Posted by Smokey Stover on June 14, 2005
In Reply to: Them thar - an addendum posted by Jacob on June 12, 2005
: A "vowel-movement" (oops!) started about 5 or 6 centuries ago in England: many words with -er- began changing to -ar-, you can see this in the speech of certain people in old novels: "marcy me!" for "mercy me!", "varmint" for "vermin", "parfit" for "perfect" etc. 'thar" for "there" seems to be just another example. Some of these new pronunciations have become standard: star < sterr, heart < hert etc. but the "spelling pronunciation" ideology of schoolmarms (you have to pronounce it how it's spelled) has re-converted the pronunciation of many, so now we say "purrfect" etc.
Oops! Vowel movement? In the U.S.A. I'm not sure there was ever a time when clerics were clarks, or there was such a thing as a parfit gentle knight. True, we have family names and place names like Clark and Clarksville. There are also the odd occurrences of words like "varmint" and "thar she blows." Neither of these is considered standard American English.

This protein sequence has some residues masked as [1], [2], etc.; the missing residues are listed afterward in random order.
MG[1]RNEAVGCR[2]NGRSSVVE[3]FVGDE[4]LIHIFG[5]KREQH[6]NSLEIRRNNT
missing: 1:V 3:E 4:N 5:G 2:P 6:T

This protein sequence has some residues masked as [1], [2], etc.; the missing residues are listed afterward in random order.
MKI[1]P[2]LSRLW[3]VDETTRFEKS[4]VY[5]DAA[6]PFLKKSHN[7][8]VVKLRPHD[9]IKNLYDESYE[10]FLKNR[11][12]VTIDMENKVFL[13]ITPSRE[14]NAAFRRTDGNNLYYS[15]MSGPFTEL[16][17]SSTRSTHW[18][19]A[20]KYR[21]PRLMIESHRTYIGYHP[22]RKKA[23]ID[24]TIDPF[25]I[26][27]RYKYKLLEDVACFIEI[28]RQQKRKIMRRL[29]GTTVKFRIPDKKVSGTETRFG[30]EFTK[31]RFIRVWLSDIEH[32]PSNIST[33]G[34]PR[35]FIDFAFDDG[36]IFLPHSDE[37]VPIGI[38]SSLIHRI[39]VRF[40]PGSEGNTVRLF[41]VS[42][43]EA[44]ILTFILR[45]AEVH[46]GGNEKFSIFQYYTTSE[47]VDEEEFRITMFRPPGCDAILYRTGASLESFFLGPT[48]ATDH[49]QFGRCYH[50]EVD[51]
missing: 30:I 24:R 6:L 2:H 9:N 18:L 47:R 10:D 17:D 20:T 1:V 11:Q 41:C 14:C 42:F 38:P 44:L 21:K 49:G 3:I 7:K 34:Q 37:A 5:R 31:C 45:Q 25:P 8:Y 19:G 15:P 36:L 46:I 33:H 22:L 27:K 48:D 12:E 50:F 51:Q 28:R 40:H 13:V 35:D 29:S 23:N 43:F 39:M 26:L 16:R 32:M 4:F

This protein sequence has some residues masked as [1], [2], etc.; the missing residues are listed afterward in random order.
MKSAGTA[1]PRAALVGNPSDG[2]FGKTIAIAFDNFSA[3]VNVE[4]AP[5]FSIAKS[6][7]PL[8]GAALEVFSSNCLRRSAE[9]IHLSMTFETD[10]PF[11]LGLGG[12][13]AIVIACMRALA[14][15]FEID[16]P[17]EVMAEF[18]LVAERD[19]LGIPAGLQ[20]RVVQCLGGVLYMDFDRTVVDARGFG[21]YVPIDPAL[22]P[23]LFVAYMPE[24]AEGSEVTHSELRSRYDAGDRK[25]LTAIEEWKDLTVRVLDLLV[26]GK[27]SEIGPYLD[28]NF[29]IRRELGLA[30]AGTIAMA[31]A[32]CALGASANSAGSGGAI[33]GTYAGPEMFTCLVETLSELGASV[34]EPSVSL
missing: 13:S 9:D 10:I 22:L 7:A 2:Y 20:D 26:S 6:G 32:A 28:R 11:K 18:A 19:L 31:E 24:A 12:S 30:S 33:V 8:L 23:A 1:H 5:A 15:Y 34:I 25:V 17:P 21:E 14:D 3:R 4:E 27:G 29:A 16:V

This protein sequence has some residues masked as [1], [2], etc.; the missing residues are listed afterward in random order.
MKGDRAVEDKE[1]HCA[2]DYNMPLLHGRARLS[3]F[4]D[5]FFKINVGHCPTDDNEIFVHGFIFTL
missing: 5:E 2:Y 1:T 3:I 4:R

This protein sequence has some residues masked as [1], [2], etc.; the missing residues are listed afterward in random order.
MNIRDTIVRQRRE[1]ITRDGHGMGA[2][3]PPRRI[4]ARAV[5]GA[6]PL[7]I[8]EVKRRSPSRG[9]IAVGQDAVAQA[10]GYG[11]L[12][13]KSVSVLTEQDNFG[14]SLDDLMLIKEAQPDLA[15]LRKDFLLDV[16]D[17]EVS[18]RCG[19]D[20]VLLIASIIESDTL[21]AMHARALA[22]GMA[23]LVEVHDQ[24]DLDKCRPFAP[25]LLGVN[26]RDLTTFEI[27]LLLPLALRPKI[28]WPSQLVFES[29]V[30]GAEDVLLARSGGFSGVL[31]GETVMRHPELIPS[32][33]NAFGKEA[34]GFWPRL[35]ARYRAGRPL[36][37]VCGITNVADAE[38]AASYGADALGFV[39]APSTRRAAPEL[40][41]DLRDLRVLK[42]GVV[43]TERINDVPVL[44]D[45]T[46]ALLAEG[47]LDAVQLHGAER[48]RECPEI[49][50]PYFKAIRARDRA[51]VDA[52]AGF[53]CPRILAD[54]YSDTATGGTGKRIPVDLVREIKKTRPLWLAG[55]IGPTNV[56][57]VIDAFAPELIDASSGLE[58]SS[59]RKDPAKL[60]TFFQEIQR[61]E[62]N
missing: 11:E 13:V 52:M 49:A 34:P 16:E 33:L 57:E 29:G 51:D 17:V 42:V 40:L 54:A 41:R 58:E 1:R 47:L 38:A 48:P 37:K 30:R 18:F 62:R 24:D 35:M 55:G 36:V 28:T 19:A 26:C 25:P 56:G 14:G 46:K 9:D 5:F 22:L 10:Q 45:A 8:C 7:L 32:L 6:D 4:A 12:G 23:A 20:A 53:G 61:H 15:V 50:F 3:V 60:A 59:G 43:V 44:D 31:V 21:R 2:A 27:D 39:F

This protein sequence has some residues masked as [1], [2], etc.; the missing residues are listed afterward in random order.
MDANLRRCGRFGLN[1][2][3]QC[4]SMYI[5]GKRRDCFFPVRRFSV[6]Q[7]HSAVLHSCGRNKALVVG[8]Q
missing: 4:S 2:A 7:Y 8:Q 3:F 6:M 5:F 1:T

An odd fact about "er" in American English is that it comes close to being pronounceable just by location. (I said "close," but not close enough, perhaps.) When "er" occurs in an open syllable with no other vowels, it's pronounced as "ear" or "air," as in adhere, Erie, very, where. When "er" occurs in a closed syllable it is pronounced either as "air" or "ur." I think the "air" pronunciation occurs mostly in stressed syllables--error, ferret, terrycloth, although "ur" is at least as common in stressed closed syllables, as in pertinent, certain, fervor, converted. In unstressed closed syllables, I think "ur" prevails, as in convert (someone who has been converted), pervert (the noun), festers. But I haven't devoted much thought to this. And then, of course, there are all those words with -ough. SS